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More bad news for holders of direct payments

allan norman 60.jpgby Allan Norman, principal social worker and solicitor at Celtic Knot (, an independent law firm and social work practice.

The high court decision in KM, R (on the application of) v Cambridgeshire County Council [2010] EWHC 3065 (Admin) (26 November 2010) is, in my judgement, more bad news for holders of direct payments – following on from Community Care’s report earlier this week of the risk of liability for redundancy payments if direct payments are cut.

This is more subtle. It’s about the transparency of the resource allocation system (RAS), a subject on which I have blogged before under the provoking title ‘Points mean Prizes: the RAS comes under scrutiny‘. At that time, I expressed pessimism about the system generally, but some optimism that the duty to give reasons may alleviate some of the concerns I had. The latest judgement reinforces the pessimism, and calls into question my optimism.

Before coming to the judgement, however, there are two intervening court decisions to note, both last month, and both involving the same London borough:

Today’s case explores further the duty to give reasons as set out in Savva. Refusing permission for judicial review, the Court specifically rejects the proposition that the duty to give reasons extends to setting out the services that can be purchased with the sum allowed:

“[The Claimant] criticises the Defendant for failing to provide an explanation setting out the services required to meet the Claimant’s needs. That appears to me to be a complete misunderstanding of the system of self-directed support. Both the RAS and the Upper Banding Calculator, compared as they were with the assessment and operated using the skill and experience of social workers, were assessment of needs and not services but the RAS was a tool for translating needs into a sum which was adequate to provide the services for those needs by reference to the average costs of the provision by the authority of meeting those needs for other disabled people.”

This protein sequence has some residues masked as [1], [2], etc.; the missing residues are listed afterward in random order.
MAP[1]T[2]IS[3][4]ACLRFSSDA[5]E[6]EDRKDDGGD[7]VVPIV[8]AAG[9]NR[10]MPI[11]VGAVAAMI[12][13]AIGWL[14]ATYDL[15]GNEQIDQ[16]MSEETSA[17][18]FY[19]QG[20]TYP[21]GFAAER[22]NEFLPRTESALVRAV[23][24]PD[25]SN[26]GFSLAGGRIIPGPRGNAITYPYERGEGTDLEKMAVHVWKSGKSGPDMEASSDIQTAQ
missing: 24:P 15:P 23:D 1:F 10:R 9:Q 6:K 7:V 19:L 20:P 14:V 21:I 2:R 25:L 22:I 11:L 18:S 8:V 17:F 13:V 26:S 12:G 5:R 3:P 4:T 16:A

Now, given that the freedom to spend a direct payment as you choose is, within the government’s promotional rhetoric, a positive characteristic of the scheme, why should we not welcome (because I most certainly do not) the court’s emphasis on needs rather than on services? My answer is simple: because services have a quantifiable cash value, needs do not.

And why, in turn, does that matter? Well, it goes back to my ‘points means prizes’ analysis before:

“It seems all too easy to predict a chain in which:

  • first, services are provided in cash rather than in kind;
  • then, the link between the value of the care and the amount of the cash payment is obscured;
  • next, that link is formally severed;
  • finally, it is the service user’s problem that budgets and targets drive the cash payment with no reference to need whatsoever

Those of us who can see it coming would relish an early decision that the RAS was unlawful.”

…I said. This latest decision takes us a long way towards that third step. If McDonald is rightly decided, that a need should not be identified as being for a service, and if KM is rightly decided, that there is no need to identify how services might be purchased with the given sum to meet the need, then the link between the sum and the need is as clear as mud, and about as much use. The link is frankly as good as broken. Needs now have a notional cash value which need bear no relation to any real life method of meeting those needs.

And who benefits from needs having only a notional cash value? Not the end user, not the service user, that is for certain.

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